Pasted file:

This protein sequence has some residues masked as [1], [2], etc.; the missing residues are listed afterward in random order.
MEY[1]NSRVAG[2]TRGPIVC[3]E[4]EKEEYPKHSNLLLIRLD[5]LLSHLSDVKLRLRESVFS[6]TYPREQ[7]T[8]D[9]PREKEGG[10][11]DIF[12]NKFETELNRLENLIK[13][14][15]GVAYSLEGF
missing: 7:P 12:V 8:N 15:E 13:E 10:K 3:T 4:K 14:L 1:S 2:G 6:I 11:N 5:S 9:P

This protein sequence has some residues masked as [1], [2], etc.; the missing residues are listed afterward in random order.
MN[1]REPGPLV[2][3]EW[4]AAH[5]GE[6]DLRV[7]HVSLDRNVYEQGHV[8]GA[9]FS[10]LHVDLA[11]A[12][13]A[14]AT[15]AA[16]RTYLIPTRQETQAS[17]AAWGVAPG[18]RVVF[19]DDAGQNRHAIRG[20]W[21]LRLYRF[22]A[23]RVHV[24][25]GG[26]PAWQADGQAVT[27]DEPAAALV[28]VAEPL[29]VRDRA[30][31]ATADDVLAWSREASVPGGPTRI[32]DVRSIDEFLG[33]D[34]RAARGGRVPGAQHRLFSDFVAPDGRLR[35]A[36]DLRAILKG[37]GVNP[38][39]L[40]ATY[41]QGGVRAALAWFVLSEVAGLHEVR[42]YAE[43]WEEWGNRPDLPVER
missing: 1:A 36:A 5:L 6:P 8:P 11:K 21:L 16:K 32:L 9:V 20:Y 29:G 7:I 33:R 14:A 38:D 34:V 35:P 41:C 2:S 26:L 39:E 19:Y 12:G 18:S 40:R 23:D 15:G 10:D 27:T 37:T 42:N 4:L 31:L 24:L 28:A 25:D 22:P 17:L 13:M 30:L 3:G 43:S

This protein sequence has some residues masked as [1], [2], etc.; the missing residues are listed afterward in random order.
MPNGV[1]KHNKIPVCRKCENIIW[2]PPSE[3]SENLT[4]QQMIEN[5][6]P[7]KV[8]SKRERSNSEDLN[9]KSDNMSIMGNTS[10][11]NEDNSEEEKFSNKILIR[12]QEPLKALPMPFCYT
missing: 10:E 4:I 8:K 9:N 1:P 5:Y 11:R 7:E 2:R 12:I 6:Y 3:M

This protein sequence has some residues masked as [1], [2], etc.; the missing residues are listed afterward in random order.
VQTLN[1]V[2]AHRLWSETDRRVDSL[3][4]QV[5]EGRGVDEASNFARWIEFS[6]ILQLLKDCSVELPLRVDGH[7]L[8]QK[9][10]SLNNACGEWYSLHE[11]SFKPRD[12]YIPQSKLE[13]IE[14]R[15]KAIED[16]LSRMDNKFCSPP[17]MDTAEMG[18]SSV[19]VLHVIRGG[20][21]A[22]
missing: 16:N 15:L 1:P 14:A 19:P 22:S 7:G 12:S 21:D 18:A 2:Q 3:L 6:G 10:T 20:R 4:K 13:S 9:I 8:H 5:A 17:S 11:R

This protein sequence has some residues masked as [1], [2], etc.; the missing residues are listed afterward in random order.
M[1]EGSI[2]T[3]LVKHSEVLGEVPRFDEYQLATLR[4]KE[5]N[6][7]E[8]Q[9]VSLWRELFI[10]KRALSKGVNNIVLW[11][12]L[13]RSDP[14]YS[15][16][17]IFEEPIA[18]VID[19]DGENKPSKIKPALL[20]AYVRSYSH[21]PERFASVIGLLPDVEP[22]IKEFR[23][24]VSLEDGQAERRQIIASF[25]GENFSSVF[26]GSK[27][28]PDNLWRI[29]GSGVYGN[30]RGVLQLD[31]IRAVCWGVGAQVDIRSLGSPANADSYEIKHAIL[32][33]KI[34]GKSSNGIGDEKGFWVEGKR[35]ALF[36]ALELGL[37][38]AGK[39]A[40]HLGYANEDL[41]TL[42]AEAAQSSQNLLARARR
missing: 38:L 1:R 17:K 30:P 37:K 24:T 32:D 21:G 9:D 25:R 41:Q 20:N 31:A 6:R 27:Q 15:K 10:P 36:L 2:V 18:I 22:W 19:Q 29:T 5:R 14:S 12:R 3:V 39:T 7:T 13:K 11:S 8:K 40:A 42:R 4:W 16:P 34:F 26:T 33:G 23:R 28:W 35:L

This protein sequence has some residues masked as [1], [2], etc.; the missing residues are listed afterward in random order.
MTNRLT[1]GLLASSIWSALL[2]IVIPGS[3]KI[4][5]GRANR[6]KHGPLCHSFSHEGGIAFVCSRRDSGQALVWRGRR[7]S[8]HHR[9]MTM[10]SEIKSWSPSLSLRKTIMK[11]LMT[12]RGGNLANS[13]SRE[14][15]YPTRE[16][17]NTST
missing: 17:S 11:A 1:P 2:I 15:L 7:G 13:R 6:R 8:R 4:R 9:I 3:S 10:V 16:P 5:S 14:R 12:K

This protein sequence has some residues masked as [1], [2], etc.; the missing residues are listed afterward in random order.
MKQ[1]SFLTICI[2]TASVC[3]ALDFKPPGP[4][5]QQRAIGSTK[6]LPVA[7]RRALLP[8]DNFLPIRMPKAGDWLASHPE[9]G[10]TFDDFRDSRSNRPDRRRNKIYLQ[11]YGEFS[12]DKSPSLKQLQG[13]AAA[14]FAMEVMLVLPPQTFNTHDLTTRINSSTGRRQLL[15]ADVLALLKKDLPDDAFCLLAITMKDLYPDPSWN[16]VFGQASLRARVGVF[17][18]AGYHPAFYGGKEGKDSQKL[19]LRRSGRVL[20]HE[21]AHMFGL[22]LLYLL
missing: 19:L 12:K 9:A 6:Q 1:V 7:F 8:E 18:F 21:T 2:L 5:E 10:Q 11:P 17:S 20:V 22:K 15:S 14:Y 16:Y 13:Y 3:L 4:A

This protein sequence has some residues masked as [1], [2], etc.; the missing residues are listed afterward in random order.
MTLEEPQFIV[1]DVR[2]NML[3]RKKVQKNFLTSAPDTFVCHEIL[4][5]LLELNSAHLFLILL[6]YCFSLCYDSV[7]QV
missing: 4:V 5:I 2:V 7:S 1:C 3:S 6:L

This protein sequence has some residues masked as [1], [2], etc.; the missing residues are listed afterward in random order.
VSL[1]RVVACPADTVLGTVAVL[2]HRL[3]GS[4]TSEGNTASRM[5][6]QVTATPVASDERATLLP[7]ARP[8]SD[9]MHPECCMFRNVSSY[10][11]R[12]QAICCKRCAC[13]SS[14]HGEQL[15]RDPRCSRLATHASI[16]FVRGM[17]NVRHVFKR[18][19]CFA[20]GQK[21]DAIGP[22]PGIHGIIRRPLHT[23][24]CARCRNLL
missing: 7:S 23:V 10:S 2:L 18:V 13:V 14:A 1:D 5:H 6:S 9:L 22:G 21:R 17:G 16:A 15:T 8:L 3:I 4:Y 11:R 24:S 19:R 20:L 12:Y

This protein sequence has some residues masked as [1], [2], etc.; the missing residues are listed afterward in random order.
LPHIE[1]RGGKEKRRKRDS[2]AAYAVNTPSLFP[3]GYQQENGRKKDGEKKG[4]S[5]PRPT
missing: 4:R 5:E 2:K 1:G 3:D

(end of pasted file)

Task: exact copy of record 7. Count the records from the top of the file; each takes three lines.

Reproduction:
This protein sequence has some residues masked as [1], [2], etc.; the missing residues are listed afterward in random order.
MKQ[1]SFLTICI[2]TASVC[3]ALDFKPPGP[4][5]QQRAIGSTK[6]LPVA[7]RRALLP[8]DNFLPIRMPKAGDWLASHPE[9]G[10]TFDDFRDSRSNRPDRRRNKIYLQ[11]YGEFS[12]DKSPSLKQLQG[13]AAA[14]FAMEVMLVLPPQTFNTHDLTTRINSSTGRRQLL[15]ADVLALLKKDLPDDAFCLLAITMKDLYPDPSWN[16]VFGQASLRARVGVF[17][18]AGYHPAFYGGKEGKDSQKL[19]LRRSGRVL[20]HE[21]AHMFGL[22]LLYLL
missing: 19:L 12:K 9:A 6:Q 1:V 7:F 8:E 18:F 21:T 2:L 5:E 10:Q 11:P 17:S 20:V 22:K 15:S 14:Y 16:Y 13:Y 3:L 4:A